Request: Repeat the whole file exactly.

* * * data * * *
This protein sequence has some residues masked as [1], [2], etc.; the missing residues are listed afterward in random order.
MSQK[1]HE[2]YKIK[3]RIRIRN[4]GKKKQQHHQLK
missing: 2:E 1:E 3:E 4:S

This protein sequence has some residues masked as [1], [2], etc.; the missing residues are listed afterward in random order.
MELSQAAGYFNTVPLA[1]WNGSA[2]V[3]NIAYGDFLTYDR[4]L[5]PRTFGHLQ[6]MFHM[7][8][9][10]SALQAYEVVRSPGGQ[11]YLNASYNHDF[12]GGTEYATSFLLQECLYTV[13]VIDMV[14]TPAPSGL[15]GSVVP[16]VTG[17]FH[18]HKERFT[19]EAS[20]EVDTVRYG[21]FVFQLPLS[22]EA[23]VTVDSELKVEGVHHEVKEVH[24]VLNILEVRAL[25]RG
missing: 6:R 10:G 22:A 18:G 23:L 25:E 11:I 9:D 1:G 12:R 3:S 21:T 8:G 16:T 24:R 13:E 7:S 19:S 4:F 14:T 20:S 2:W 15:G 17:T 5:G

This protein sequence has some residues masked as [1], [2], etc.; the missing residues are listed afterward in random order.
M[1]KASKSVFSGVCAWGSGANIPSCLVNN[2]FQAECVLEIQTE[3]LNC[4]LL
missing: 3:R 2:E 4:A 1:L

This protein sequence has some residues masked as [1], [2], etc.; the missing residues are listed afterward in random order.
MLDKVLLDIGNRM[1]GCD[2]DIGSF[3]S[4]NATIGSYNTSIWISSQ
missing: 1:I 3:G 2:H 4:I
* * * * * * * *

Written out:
This protein sequence has some residues masked as [1], [2], etc.; the missing residues are listed afterward in random order.
MSQK[1]HE[2]YKIK[3]RIRIRN[4]GKKKQQHHQLK
missing: 2:E 1:E 3:E 4:S

This protein sequence has some residues masked as [1], [2], etc.; the missing residues are listed afterward in random order.
MELSQAAGYFNTVPLA[1]WNGSA[2]V[3]NIAYGDFLTYDR[4]L[5]PRTFGHLQ[6]MFHM[7][8][9][10]SALQAYEVVRSPGGQ[11]YLNASYNHDF[12]GGTEYATSFLLQECLYTV[13]VIDMV[14]TPAPSGL[15]GSVVP[16]VTG[17]FH[18]HKERFT[19]EAS[20]EVDTVRYG[21]FVFQLPLS[22]EA[23]VTVDSELKVEGVHHEVKEVH[24]VLNILEVRAL[25]RG
missing: 6:R 10:G 22:A 18:G 23:L 25:E 11:I 9:D 1:G 12:R 3:S 21:T 8:G 16:T 24:R 13:E 7:S 19:S 4:F 14:T 20:S 2:W 15:G 17:T 5:G

This protein sequence has some residues masked as [1], [2], etc.; the missing residues are listed afterward in random order.
M[1]KASKSVFSGVCAWGSGANIPSCLVNN[2]FQAECVLEIQTE[3]LNC[4]LL
missing: 3:R 2:E 4:A 1:L

This protein sequence has some residues masked as [1], [2], etc.; the missing residues are listed afterward in random order.
MLDKVLLDIGNRM[1]GCD[2]DIGSF[3]S[4]NATIGSYNTSIWISSQ
missing: 1:I 3:G 2:H 4:I